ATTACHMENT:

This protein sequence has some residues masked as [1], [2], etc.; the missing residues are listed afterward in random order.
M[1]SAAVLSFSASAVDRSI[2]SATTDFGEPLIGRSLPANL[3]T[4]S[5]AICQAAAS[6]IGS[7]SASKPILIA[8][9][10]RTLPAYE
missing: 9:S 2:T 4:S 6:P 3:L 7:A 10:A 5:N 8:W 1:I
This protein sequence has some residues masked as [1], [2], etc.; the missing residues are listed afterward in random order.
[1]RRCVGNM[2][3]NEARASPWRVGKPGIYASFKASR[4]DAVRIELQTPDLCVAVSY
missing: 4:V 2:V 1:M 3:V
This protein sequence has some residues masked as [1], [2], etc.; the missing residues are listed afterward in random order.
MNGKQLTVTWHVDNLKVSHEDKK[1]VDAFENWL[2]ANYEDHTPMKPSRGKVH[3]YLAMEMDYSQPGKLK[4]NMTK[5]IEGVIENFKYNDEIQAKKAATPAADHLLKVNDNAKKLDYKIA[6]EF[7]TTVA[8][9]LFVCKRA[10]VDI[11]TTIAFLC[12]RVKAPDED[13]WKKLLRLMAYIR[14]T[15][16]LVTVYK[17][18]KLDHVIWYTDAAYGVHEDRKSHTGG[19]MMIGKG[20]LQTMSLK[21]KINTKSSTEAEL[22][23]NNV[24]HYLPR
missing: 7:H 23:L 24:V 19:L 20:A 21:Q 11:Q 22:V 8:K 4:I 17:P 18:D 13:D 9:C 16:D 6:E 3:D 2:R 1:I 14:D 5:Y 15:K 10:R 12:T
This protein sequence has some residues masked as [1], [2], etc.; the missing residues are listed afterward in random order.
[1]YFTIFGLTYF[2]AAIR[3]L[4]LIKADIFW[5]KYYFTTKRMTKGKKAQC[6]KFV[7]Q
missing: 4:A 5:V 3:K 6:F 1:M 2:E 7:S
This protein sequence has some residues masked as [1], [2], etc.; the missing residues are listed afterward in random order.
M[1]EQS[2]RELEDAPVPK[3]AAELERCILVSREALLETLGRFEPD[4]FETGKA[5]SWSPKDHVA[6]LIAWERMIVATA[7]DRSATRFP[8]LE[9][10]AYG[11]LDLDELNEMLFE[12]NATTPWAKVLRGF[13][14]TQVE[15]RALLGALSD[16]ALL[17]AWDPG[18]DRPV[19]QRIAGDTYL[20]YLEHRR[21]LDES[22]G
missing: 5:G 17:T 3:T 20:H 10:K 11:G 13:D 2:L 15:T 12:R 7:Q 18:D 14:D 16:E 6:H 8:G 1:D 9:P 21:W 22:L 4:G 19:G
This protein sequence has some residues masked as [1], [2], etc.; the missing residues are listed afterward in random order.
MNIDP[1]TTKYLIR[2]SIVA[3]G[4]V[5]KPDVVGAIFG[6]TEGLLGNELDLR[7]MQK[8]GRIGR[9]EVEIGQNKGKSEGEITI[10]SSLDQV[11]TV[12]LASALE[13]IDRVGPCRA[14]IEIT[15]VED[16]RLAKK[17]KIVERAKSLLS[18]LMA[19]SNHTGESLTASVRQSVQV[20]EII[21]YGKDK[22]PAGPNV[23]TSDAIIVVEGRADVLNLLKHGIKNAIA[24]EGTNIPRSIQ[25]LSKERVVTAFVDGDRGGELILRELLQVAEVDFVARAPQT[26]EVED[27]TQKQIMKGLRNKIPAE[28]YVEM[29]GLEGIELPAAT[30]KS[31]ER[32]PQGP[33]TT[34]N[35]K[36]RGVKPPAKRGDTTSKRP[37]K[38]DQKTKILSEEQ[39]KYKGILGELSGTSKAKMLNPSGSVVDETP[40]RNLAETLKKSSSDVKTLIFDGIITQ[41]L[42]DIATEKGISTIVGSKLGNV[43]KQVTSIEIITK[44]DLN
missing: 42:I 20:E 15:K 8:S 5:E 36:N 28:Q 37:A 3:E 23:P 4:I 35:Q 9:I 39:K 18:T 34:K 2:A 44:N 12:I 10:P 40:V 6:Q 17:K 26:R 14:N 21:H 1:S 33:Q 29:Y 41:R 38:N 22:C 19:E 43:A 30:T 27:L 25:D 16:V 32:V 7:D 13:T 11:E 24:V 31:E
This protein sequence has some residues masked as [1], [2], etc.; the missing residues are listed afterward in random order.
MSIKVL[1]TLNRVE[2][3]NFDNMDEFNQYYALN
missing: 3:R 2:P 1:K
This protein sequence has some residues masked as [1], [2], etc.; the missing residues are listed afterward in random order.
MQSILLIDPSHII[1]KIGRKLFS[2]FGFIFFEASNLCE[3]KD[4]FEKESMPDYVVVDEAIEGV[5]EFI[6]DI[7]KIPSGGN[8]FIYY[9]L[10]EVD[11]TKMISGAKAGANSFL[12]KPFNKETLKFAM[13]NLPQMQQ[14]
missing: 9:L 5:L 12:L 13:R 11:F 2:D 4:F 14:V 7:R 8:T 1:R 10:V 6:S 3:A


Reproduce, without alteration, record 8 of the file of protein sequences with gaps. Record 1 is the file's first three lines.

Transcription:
This protein sequence has some residues masked as [1], [2], etc.; the missing residues are listed afterward in random order.
MQSILLIDPSHII[1]KIGRKLFS[2]FGFIFFEASNLCE[3]KD[4]FEKESMPDYVVVDEAIEGV[5]EFI[6]DI[7]KIPSGGN[8]FIYY[9]L[10]EVD[11]TKMISGAKAGANSFL[12]KPFNKETLKFAM[13]NLPQMQQ[14]
missing: 9:L 5:L 12:L 13:R 11:F 2:D 4:F 14:V 7:R 8:T 1:R 10:V 6:S 3:A